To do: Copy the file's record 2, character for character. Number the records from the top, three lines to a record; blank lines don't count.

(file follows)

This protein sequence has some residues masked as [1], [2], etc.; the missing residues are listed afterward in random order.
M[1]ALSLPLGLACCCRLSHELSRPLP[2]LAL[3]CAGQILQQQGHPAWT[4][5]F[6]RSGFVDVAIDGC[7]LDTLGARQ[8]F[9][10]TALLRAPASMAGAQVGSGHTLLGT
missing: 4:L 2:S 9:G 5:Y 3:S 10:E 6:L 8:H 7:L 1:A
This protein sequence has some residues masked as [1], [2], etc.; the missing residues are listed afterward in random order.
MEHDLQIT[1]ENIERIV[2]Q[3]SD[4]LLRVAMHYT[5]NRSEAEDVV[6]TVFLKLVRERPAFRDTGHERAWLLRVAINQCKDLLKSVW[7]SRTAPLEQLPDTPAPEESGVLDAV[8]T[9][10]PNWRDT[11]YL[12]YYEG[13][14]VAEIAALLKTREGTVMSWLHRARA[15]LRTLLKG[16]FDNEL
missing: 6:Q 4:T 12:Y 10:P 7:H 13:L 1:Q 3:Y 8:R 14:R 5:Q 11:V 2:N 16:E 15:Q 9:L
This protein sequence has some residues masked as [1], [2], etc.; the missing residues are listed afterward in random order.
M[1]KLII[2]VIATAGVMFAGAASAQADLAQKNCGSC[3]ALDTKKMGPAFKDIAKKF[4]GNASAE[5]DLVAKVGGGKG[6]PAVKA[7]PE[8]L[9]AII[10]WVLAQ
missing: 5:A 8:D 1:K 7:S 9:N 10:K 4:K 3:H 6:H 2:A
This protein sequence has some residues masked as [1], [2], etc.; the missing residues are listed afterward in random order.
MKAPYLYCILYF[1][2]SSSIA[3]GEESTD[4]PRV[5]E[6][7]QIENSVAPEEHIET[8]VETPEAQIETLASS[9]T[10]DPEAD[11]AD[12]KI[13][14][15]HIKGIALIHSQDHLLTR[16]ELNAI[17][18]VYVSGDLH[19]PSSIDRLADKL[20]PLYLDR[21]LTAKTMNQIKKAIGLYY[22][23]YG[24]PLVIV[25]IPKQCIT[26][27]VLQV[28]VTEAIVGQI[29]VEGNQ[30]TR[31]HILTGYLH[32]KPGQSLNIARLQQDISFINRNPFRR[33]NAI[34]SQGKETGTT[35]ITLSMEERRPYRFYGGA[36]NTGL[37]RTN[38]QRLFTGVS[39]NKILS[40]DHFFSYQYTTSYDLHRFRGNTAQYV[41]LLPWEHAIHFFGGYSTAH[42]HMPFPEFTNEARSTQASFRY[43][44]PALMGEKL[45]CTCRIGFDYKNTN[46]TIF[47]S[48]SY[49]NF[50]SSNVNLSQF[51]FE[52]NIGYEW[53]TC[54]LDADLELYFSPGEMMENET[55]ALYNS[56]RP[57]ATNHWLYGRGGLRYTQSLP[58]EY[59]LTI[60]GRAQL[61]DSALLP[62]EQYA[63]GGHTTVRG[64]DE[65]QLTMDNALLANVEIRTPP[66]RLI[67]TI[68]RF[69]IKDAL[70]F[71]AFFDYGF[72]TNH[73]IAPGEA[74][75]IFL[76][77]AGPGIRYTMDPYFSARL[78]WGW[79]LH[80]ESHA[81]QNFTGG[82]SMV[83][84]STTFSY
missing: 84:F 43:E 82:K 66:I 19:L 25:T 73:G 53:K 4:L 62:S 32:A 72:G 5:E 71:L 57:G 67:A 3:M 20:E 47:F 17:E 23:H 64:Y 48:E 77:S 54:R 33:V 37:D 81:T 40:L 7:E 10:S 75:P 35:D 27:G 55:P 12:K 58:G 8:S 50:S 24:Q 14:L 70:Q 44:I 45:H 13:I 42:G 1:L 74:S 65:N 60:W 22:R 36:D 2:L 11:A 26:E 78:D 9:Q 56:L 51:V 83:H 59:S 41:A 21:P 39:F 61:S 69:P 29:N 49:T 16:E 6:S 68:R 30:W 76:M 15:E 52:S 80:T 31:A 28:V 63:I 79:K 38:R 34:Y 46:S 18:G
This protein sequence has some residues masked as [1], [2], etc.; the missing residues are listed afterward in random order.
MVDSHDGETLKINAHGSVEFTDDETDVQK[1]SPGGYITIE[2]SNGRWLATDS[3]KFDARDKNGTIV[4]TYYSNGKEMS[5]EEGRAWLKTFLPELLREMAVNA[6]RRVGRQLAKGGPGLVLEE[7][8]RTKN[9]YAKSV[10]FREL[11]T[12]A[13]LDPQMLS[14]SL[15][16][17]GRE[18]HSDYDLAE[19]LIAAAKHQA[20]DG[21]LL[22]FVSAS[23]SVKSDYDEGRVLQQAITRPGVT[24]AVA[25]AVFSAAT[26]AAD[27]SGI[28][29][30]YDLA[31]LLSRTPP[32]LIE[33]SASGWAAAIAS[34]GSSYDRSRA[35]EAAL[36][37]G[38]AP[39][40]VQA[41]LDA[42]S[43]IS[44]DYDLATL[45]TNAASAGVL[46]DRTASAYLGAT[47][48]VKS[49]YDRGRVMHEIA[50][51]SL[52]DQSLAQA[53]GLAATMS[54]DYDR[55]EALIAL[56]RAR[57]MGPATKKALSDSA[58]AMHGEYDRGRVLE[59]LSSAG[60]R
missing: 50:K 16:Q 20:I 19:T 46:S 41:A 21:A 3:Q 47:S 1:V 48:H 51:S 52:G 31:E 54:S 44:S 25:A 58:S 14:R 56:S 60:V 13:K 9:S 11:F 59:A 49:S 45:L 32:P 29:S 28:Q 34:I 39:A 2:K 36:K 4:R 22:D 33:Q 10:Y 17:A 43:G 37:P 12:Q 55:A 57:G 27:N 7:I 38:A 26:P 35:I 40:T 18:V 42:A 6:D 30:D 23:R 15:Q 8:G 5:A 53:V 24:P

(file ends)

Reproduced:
This protein sequence has some residues masked as [1], [2], etc.; the missing residues are listed afterward in random order.
MEHDLQIT[1]ENIERIV[2]Q[3]SD[4]LLRVAMHYT[5]NRSEAEDVV[6]TVFLKLVRERPAFRDTGHERAWLLRVAINQCKDLLKSVW[7]SRTAPLEQLPDTPAPEESGVLDAV[8]T[9][10]PNWRDT[11]YL[12]YYEG[13][14]VAEIAALLKTREGTVMSWLHRARA[15]LRTLLKG[16]FDNEL
missing: 6:Q 4:T 12:Y 10:P 7:H 13:L 1:Q 3:Y 8:R 14:R 5:Q 11:V 2:N 16:E 15:Q 9:L